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Camp Reynolds - World War II Army Cam


George H Eastlake and son George Junior helped in construction of the camp between 1942 in 1943 and Richard Eastlake helped them tearing down some of the barracks in 1946 or 1947.

Dale Eastlake had a garage that was formally a fire station on Edgewood Drive and
My sister Vie worked at the Telephone Switchboard at the camp. Taylor and Lewis Hillman worked at a PX, these memories are from 1943 to 1944.
- Mrs. Eastlake - Local Resident

While I was in the Army I was stationed in Germany in 1970 where I met a World War II German POW in Bamberg Germany. I was out looking to have a pair of jeans made and went into a sewing shop that was long and narrow. I didn't see anyone and was looking around for a sales person. While waiting for someone I noticed that there was an arch behind one of the displays and I looked through the arch into another room. I saw a 4' x 8' piece of plywood covered with US soldier's patches. Eventually the owner come out and we started to talk and I asked the owner about how he got the patches. The owner explained that he was a German POW captured early in the war and was sent to a POW Camp in the United States where he got the patches from soldiers. I asked where in the US he said it was in some little place in Pennsylvania. Being from Mercer, PA and aware of the Camp Reynolds I asked him what was the name of the camp and he said Camp Reynolds. I thought that was pretty neat to be in Germany and run into a World War II POW  that was stationed at Camp Reynolds back in 1944 to 1946.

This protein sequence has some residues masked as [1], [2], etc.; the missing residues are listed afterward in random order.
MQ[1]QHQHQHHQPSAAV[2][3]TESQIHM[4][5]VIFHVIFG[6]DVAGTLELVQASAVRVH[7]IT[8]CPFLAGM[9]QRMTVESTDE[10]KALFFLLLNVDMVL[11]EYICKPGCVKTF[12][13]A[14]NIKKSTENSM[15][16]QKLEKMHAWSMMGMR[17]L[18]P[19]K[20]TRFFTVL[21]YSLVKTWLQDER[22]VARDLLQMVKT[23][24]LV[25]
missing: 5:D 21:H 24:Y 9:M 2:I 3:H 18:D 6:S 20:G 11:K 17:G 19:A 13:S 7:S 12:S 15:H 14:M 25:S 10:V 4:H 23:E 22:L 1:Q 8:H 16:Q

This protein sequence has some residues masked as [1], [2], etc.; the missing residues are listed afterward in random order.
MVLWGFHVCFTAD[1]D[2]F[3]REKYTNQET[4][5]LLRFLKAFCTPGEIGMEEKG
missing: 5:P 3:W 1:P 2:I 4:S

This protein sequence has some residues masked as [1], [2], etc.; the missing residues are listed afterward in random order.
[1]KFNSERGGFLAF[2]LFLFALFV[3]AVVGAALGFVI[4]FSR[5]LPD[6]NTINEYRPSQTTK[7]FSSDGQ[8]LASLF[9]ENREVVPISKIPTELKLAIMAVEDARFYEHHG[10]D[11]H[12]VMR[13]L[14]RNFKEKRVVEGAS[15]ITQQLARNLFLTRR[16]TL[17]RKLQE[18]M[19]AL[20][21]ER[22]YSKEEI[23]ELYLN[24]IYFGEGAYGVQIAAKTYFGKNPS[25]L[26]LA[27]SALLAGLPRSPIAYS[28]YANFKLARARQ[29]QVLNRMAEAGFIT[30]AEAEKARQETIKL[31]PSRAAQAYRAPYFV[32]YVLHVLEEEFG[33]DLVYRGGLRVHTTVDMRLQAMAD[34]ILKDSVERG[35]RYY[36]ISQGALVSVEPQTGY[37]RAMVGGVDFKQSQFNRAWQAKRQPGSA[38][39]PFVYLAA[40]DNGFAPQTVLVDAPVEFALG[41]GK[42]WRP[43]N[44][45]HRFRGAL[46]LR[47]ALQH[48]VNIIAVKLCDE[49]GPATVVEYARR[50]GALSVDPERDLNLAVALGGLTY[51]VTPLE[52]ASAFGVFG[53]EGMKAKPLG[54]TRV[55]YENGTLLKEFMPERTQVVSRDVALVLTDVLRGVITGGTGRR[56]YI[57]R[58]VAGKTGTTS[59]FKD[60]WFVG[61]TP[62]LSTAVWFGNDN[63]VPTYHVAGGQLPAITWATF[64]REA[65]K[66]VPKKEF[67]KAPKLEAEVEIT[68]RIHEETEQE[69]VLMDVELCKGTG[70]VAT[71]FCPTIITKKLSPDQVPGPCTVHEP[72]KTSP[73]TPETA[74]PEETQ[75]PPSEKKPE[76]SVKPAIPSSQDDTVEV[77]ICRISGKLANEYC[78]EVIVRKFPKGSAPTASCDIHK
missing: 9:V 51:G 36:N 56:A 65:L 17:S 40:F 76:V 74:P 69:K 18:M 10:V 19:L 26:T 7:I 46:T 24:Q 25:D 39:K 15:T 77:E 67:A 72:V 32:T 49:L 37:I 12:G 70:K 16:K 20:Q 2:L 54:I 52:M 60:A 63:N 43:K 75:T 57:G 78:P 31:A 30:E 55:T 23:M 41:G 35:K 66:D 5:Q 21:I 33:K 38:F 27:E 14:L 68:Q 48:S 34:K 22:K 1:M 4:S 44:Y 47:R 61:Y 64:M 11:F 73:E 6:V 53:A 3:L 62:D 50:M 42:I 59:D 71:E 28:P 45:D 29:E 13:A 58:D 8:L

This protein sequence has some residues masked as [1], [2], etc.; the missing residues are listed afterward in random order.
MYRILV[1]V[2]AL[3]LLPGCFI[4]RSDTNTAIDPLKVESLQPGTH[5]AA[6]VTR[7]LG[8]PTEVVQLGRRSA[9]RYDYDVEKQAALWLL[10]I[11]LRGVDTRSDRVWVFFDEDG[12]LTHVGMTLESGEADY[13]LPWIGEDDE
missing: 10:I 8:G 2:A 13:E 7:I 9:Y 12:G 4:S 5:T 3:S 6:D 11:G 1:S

- Tom Waddell - Mercer Resident

My grandmother who lived in Youngstown, Ohio had daughters that used to Camp Reynolds for Dances. My grandmother didn't like the idea of them being around soldiers and told them to stay away from those "Dam" soldiers.
- Grandson

A friends dad would take soldiers to bars and then would pick them up at closing time. He charged a couple of dollars for gas money for a car load.
- Former Area Resident

I remember our family going to Greenville to the Keck and Young grocery store to get meat. While in town  my father would pass out envelopes with his address on them to soldiers and servicemen and asked if they would send him a military patch. He received over 150 patches. One patch was from a German officer.

Once I was lost as a little girl and remember that a soldier helped her find her parents.

There was sugar rationing during much of the war and we couldn't get sugar to make cookies but a family we knew who owned a restaurant could make cookies because they could get sugar through their restaurant.

I also remember that the barracks Theil College bought after the camp had closed were used for married couples housing.
- Myrna Kamerer Hefty - Former Greenville Resident